Mao Zedong

1st Chairman of the Chinese Communist Party and founder of the People's Republic of China (1893–1976)

Mao Zedong (26 December 1893 – 9 September 1976) was a Chinese Communist leader. He is notable for the resistance of the Japanese invasion and unifying China, which he ruled as the chairman of the Communist Party of China.

Mao Zedong
Official Portrait, 1959
Chairman of the Communist Party of China
In office
20 March 1943 – 9 September 1976
Preceded byZhang Wentian (as General Secretary)
Succeeded byHua Guofeng
President of the People's Republic of China
In office
1 October 1949 – 27 April 1959
Preceded byPost Established
Chiang Kai-Shek as President of Republic of China
Succeeded byLiu Shaoqi
Personal details
Political partyCommunist Party of China

Name change

Mao Zedong is the Latin-alphabet version of Mao's name now used by most people. In the romanization common in his lifetime, it was spelled "Mao Tse-tung".[1] "Mao" is his family name - in China, family names are placed first. Mao is also called Chairman Mao, because he was the Chairman of the Chinese Communist Party.

Early life and career change

Mao's Childhood home

Mao Zedong was born into a loving family on December 26, 1893 in the small village of Shaoshan in the Hunan province. After finishing school, He worked as a librarian were, he was exposed to Marxist literature. In 1921, he founded the Chinese Communist Party.

In 1927 KMT members purged members of the Communist Party in Shanghai, thus starting the Chinese Civil War, which Lasted from 1927 to 1949. During the the Japanese invasion of China during World War II, Mao formed an alliance and cooperated with the KMT against the Japanese.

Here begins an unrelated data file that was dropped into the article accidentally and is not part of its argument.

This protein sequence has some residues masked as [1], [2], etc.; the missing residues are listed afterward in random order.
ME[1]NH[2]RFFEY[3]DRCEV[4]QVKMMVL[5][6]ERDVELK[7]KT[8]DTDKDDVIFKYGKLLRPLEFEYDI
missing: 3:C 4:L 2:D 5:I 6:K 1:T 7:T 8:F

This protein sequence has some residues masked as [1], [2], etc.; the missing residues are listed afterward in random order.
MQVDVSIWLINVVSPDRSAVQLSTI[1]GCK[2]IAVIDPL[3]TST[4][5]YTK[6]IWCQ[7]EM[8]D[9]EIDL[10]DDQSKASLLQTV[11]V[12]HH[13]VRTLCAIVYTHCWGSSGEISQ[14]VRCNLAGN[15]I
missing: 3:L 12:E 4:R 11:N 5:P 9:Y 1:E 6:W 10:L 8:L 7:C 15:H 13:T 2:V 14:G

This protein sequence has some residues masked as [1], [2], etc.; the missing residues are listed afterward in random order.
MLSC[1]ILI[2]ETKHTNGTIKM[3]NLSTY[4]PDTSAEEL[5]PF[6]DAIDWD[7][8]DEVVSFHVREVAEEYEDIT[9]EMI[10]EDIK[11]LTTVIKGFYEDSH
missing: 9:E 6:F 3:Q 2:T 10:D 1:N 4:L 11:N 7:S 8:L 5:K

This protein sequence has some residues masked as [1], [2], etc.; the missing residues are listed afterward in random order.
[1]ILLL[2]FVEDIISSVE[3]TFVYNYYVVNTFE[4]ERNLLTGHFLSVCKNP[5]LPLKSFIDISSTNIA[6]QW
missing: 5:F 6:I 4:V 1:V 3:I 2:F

After Japan's surrender in 1945, Mao fought against the KMT in early 1946. In 1949, Mao's forces successfully defeated the KMT, establishing the People's Republic of China, and unifying China as a single country.

Ruler change

Mao Zedong declares the beginning of the People's Republic of China on October 1, 1949.
Mao Meets President Richard Nixon during his visit to China in 1972

In the 1950s, Mao Zedong had many plans for how China could move forward in technology very quickly and catch up with countries like the United Kingdom and United States. Mao was responsible for the Five Year Plan. The Second Five Year Plan included the Great Leap Forward, which was a disaster for the Chinese people. Poor farming practices led to significant crop failure, and cities did not make many of their daily items like clothes and machines. The famine that came as a result killed millions of people via starvation. In the aftermath of the Great Leap Forward, Mao launched the Cultural Revolution in 1966 in order to keep his power and position within the Chinese Communist Party. The Cultural Revolution lasted for a decade until Mao's Death in 1976.

A few years after Mao won the civil war in China, Nikita Khrushchev became the leader in the Soviet Union. Before this, Joseph Stalin was the leader in the Soviet Union. Mao liked Stalin and respected the way he led. China and the Soviet Union became allies with each other. Khrushchev thought Stalin was a criminal dictator, and led the country very differently. Mao and Khrushchev did not like each other, so the Soviet Union was no longer allies with China. China now had only a few allies like Albania, North Korea, Democratic Kampuchea, and Pakistan. This change of friends was called the Sino-Soviet split. "Sino" is another way to say "Chinese".

During the 1970s, Mao became more friendly with the United States. In 1972, American president Richard Nixon visited the People's Republic of China and met Mao. Mao died in September 1976, and the Cultural Revolution also ended that year. Mao's supporters were imprisoned, and Deng Xiaoping, who followed Mao, revised Mao's economic policies.